It was an awful hit for the only federal program specifically devoted to history education., but TAH supporters drew comfort from the fact that we saved the program from simply being zeroed out. The hope was that if we can save a line item, no matter how small, we can work on increasing the amount when the economy recovers. We are not out of the woods yet, however. As they put together the 2012 budget, Congress is again on the verge of eliminating the program with House Bill 1891. An action alert from the National Council for Public History today tells the story:
Urge Your Member of Congress to Save Teaching American History Grants Take Action

Legislation has been introduced in the House of Representatives that would eliminate the Teaching American History (TAH) grants program at the U.S. Department of Education. NCPH and the National Coalition for History urge you to contact your Member of Congress immediately to oppose this bill.  H.R. 1891, the "Setting New Priorities in Education Spending Act," would terminate forty-three K-12 federal education programs. 

The President's fiscal year 2012 budget request for the Department of Education would eliminate Teaching American History grants (TAH) as a separately funded program. However, the Administration proposed consolidating history education into a new program called Effective Teaching and Learning for a Well-Rounded Education. This reflects the President's Elementary and Secondary Education Act (ESEA) reauthorization proposal, the Blueprint for Reform, which was released in March 2010.

Teaching American History grants is the only federal program that funds K-12 history education. Its elimination would exacerbate the problem of local school districts de-emphasizing history in their curriculum because it is not the focus of high-stakes testing.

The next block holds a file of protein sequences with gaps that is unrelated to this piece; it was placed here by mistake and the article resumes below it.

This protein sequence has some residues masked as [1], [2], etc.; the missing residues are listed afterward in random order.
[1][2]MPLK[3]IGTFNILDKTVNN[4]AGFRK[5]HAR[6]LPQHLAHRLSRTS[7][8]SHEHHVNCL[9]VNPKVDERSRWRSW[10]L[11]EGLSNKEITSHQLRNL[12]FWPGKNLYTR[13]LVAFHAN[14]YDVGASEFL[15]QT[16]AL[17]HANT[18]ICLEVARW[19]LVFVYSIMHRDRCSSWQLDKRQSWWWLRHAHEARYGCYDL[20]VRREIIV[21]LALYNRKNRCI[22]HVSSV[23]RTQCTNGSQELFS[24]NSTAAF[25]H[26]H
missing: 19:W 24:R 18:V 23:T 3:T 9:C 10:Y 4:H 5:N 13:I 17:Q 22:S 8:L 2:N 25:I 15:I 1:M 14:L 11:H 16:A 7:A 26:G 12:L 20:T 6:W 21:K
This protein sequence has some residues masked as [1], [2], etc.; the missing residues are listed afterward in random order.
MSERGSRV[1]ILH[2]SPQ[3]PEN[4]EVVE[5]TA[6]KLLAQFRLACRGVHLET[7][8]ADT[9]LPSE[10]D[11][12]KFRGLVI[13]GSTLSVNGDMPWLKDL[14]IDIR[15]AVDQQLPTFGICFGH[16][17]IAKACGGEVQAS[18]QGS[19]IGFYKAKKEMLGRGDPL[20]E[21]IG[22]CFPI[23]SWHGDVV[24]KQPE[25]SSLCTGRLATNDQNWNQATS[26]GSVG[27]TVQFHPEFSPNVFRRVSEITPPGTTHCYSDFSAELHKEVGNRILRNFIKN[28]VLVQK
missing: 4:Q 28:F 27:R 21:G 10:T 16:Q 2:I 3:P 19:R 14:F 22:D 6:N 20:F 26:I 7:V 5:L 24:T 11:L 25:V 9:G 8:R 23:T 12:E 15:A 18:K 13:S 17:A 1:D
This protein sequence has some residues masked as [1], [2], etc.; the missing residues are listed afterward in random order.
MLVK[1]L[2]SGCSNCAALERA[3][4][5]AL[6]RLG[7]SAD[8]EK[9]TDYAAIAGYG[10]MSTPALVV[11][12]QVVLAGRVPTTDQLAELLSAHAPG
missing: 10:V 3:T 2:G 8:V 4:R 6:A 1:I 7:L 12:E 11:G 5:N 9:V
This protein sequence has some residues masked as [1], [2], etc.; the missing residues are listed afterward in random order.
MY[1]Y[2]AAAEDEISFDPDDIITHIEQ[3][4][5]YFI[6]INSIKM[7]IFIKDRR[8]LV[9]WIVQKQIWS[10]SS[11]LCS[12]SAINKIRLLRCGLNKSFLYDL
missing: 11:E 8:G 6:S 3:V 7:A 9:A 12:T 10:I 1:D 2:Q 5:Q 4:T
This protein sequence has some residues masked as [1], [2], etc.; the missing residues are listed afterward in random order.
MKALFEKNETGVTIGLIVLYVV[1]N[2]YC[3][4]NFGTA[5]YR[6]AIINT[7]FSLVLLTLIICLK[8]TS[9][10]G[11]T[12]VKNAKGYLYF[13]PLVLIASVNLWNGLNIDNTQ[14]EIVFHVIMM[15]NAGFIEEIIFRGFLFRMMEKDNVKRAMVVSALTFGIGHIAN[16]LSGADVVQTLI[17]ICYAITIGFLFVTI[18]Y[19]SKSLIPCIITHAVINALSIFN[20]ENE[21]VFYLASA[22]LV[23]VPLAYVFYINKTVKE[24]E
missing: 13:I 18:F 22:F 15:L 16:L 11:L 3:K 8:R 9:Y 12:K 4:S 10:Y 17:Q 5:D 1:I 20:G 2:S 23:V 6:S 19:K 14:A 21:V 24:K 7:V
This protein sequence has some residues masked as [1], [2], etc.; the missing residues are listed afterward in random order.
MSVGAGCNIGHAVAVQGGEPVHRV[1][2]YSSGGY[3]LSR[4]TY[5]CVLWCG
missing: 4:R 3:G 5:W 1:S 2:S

The House Education and the Workforce Committee is expected to consider H.R. 1891 at any time. It is important that you contact your Member of the House of Representatives TODAY, to urge them to oppose this bill.

The National Coalition for History is working with the National Humanities Alliance, which has set up a template message for you to customize. We strongly encourage you to personalize this message by telling Congress why TAH programs are important to you, your institution, your field, your state, and/or district. 

Sunday, May 15, 2011

FYI: Google Teacher Academy in Seattle this summer

A heads-up to my readers in the public schools: Google For Educators: "The Google Teacher Academy is a FREE professional development experience designed to help primary and secondary educators from around the globe get the most from innovative technologies."

I wish I could apply to this event but it is for K-12 teachers only. The teacher academy is part of the larger Google for Educators initiative, which includes classroom tools, activities, and what looks to be a pretty active teacher discussion group.

The first thing I did in my digital history course this quarter was to make every student get a Gmail address so as to unlock the other free Google resources, and every week we use Google tools from Blogger to Google Earth to Picasa to a dozen other resources. It would be fun to attend a Google-run workshop to pick up some tips on bringing it all together.

Monday, May 9, 2011

Bricks of the Past - Rephotography at the Spokesman-Review

Riverside Avenue in 1909 and Today--where did all the people go?
Our local newspaper has been dipping into its archives for content more and more lately. It is a welcome trend for local historians. The latest offering is Bricks of the Past - A Then & Now gallery. Readers of this blog now what a sucker I am for rephotography projects, and this one is very nicely presented, with a slider bar at the bottom of each image to shift between past and present.